An Old Collage Becomes a New Collage

The collage I sent to Creative Thing (Cypress CA - USA)

The above collage I sent to Creative Thing in Cypress California. He was kind enough to scan the “oversized” card and share it online. It’s not quite 8 x 10. It’s a child’s keno card that I found a nice stack of at a thrift store. I really like the heft of those cards and I try to buy them every time I find them.
The process that I used to make the card was something I’ve just started to play around with. Right now I’m reading a biography of Marcel Duchamp and I was a bit influenced by some of his ideas. Basically I’m recycling a bunch of old analog collages that I’ve created and make something new with them. I’m recycling the old to make something completely new. Here is the process that I used to make the card.
1.      I went through a bunch of my old collages. These are ones that people scanned and posted online. They could have ended up anywhere in the world. I took the color collages and then save them as a monochrome image.
2.      Using paint, the only digital editor I know how to use, I smashed a bunch of these old collages together. I think for this image I used about five or six old collages. I cut down the size of a few of them, flipped them, and reshaped them. I tried to “create drama” by having each one of them crash into the next.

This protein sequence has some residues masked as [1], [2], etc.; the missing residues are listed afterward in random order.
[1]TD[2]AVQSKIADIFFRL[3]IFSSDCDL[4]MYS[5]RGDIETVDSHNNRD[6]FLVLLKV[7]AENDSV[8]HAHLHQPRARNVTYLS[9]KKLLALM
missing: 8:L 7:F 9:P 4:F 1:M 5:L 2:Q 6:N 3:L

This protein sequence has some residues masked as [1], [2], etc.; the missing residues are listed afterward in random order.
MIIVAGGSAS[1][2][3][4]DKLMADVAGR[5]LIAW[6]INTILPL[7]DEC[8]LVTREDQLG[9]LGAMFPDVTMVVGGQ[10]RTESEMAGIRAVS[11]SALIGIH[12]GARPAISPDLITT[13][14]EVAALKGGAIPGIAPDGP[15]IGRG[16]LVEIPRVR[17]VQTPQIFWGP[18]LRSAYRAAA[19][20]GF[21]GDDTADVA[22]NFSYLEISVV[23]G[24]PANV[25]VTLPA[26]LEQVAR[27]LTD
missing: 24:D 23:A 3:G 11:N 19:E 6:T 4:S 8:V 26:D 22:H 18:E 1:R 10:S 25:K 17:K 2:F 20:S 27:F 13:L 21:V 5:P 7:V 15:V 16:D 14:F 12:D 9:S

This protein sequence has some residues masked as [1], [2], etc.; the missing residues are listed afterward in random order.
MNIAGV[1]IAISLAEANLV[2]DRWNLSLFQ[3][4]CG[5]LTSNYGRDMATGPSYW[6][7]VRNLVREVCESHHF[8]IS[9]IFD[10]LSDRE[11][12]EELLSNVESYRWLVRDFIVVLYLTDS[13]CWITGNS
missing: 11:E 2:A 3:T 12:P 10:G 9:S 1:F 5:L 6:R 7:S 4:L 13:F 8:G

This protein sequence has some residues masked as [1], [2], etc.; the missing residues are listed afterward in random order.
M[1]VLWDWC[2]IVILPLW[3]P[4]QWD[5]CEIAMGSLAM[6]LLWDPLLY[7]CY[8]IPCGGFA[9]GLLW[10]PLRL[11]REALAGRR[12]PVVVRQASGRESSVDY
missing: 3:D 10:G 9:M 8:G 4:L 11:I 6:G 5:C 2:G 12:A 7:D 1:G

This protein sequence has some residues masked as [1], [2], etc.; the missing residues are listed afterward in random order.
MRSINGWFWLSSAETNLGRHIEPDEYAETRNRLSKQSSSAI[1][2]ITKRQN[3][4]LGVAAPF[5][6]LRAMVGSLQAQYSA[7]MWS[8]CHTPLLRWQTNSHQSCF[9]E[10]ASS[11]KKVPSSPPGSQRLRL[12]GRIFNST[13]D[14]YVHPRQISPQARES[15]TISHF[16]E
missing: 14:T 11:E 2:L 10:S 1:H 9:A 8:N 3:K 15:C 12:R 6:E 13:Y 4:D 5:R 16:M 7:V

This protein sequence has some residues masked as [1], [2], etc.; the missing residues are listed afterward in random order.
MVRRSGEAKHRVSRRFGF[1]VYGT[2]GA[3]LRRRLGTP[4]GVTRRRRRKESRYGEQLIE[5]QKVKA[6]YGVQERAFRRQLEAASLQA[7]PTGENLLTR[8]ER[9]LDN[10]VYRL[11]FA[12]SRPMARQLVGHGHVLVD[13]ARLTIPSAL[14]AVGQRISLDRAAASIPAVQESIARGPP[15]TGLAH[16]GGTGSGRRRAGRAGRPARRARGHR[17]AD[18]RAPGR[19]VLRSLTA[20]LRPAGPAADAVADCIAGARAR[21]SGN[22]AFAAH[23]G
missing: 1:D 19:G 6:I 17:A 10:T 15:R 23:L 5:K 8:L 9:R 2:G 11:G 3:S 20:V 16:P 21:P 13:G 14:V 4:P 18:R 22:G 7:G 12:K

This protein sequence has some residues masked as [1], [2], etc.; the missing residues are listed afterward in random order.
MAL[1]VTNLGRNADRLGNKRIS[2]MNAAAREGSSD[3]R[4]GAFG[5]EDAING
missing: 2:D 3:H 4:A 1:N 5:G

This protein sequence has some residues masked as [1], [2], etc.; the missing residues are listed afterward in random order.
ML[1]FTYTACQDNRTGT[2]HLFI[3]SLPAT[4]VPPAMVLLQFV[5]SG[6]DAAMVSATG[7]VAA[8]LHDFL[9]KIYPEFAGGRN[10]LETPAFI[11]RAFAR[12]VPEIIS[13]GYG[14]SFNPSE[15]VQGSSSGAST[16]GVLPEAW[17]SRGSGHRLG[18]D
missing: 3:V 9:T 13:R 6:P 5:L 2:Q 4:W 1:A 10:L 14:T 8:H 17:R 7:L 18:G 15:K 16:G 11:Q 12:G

3.      The main goal was to overload the senses…make the eye search for something it recognized. My eye always goes to the LIFE magazine logo all over the image. This is a nod to Richard Canard’s LIFE poetry. The lady in the top right corner is from the first collage I ever made that someone scanned and posted seven or eight years ago.
4.      I printed off a bunch of these smashed together collages on different types of 8 x 10 paper. Some of the pieces of paper were really colorful, it was nice where the color would pop out in between the black ink. It was a random exercise. This particular collage was printed on a dull yellow sheet of paper.
5.      I glued the printed off collage to the hard cardboard backing and cut off the overlapping edges. The final step was to add some marker, crayon, stamps, and some stickers. I think I’m going to do the whole process over with the “new” image. Hopefully someone will scan the result when it reaches its new home and I’ll start it all over again.